from Wiktionary, Creative Commons Attribution/Share-Alike License

  • v. Present participle of humanise.


Sorry, no etymologies found.


  • The Brown interview marks many claim a new phase in 'the Broon project': one his backroom staff have often been working on day and night with no visible result - namely the humanising of the coarse, dull, workaholic 'Broonman'.


  • Queen Elizabeth was, by the way, very uneasy with the new level of ideological imperialist zealotry formulated by people like Spenser, whether on ethical grounds or the practicalities of government- alienating subjects whose culture you are actively destroying as an in this sense being that you are 'humanising' them and their land- otherwise in their former or native state they are less than human.

    Dead heads and humanists

  • It is a full of the kind of humanising detail that would work well in a to camera piece but looks slightly strange on the printed page.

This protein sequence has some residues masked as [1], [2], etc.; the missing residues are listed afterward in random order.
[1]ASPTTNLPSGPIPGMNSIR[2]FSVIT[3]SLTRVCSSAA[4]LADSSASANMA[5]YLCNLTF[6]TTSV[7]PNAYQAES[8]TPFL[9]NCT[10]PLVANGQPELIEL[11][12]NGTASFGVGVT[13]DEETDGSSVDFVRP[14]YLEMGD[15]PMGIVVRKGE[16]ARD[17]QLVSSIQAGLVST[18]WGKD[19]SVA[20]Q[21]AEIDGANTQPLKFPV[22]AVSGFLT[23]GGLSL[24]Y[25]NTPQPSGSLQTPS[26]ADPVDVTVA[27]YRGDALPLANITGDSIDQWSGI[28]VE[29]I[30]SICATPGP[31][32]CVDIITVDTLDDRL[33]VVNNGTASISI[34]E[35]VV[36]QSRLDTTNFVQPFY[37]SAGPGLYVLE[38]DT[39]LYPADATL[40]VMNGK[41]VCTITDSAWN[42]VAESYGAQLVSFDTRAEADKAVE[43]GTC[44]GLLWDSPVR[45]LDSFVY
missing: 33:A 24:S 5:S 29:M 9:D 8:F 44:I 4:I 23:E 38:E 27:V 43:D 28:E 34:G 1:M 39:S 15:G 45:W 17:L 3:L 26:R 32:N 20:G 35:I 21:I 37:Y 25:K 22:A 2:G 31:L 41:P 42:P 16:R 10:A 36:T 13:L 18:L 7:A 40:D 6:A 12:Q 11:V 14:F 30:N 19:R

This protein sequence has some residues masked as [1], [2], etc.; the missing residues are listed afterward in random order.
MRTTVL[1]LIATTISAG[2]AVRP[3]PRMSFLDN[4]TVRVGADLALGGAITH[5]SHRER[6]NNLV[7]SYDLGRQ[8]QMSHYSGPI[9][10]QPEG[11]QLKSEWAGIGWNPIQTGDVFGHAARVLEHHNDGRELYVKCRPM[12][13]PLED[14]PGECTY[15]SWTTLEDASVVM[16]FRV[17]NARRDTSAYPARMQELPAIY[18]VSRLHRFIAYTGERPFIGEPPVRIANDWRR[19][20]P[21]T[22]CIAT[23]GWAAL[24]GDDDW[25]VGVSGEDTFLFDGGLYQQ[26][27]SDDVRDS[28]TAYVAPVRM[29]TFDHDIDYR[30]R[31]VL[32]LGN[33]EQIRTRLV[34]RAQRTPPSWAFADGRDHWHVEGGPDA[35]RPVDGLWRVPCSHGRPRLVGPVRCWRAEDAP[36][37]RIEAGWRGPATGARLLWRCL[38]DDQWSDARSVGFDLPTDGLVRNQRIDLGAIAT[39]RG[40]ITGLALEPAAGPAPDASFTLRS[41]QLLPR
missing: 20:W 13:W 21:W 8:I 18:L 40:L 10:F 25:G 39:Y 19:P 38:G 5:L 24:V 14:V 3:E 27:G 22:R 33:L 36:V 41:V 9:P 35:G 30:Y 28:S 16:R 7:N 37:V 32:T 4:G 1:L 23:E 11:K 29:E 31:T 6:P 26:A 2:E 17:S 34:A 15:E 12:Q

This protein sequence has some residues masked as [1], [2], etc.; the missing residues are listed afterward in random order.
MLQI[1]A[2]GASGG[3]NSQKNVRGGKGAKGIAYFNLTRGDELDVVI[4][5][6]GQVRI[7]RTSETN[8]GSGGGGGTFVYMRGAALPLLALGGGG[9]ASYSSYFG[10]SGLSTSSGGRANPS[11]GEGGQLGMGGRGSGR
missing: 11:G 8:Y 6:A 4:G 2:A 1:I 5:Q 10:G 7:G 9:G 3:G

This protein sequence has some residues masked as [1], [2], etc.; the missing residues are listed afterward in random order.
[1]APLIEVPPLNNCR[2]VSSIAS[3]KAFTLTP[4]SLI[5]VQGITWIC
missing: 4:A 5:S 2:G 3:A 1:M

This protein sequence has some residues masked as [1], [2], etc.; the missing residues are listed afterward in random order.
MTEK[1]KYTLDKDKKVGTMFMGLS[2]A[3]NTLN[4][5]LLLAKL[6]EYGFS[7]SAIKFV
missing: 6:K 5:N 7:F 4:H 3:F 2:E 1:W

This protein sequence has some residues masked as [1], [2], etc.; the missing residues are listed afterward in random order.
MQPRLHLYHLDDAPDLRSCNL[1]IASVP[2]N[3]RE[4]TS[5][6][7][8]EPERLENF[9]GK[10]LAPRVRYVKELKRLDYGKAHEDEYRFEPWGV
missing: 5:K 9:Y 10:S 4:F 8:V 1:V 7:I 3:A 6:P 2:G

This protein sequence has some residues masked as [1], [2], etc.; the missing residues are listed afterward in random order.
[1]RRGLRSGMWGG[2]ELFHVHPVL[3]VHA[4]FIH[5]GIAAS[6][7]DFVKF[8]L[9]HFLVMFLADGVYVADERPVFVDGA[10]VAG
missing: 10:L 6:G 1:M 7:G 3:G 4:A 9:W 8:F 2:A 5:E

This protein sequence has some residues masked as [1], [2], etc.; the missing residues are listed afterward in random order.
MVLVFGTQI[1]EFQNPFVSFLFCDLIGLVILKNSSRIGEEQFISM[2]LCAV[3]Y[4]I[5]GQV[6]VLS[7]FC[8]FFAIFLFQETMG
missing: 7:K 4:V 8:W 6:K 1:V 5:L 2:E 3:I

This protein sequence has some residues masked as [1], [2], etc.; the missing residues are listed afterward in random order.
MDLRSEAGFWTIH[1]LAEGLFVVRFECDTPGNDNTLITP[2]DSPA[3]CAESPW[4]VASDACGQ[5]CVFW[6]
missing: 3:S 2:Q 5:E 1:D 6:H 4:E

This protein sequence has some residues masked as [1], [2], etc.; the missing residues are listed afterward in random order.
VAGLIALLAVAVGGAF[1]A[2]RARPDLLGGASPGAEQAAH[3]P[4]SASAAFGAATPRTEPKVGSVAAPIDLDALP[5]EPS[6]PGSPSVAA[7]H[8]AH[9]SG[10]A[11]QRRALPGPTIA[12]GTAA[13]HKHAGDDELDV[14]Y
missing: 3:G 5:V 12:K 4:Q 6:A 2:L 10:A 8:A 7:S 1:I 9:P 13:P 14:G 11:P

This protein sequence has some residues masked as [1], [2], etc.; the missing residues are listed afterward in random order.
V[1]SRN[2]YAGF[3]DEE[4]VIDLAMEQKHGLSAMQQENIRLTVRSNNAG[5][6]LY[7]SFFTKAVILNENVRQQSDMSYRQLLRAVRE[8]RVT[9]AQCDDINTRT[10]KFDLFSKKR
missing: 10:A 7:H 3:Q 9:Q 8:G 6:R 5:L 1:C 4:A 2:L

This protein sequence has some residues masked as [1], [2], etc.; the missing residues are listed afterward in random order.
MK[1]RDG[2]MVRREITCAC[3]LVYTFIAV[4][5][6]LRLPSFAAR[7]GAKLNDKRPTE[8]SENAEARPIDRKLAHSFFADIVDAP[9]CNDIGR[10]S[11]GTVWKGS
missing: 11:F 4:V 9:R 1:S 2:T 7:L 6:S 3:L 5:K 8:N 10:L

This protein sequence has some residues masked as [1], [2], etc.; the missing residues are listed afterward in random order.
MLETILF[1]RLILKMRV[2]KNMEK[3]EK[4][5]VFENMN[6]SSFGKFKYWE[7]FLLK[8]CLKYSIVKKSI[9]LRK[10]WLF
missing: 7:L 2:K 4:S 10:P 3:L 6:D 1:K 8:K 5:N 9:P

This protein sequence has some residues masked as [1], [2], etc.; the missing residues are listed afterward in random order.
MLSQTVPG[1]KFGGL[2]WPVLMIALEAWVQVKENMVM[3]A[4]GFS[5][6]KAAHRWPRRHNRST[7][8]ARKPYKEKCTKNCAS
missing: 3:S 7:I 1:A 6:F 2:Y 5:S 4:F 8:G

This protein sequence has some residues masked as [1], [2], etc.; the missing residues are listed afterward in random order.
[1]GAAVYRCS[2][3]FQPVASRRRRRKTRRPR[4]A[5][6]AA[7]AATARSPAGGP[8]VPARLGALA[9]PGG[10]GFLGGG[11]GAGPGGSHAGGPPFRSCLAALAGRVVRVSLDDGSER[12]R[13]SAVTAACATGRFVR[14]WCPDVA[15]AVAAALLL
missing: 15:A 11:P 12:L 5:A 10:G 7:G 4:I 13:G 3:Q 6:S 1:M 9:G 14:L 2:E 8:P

Gordon Brown, Charlie Whelan and Me

  • When a film provides such an intimate portrait of so historically despised a character, inevitable arguments are raised against the "humanising" of such figures.

    Archive 2006-03-01

  • They seem to be thinking in terms of "humanising" apartheid or


  • He knows he needs "humanising", and the only person in a position to do this plausibly is his wife.

    The Guardian World News

  • "humanising" your brands … and all you need to do is participate.

    Servant of Chaos

  • But while public remembrance is one of television's great humanising virtues and the images of aeroplanes dissolving into the World Trade Centre are as shocking now as they were 10 years ago, there has been something vaguely unsatisfying about most of the documentary programming.

    TV review: The Twins of the Twin Towers and George W Bush: The 9/11 Interview

  • There is something slightly defeatist – and ultimately de-humanising – in the view that classroom exchanges are inherently untrustworthy.

    A is for Authenticity « An A-Z of ELT

  • It totally smites the horror, the division, the hatreds, the separations of apartheid but it does so in a way that is benign and creative and humanising.

    Albie Sachs: 'I can't tell my son everything'


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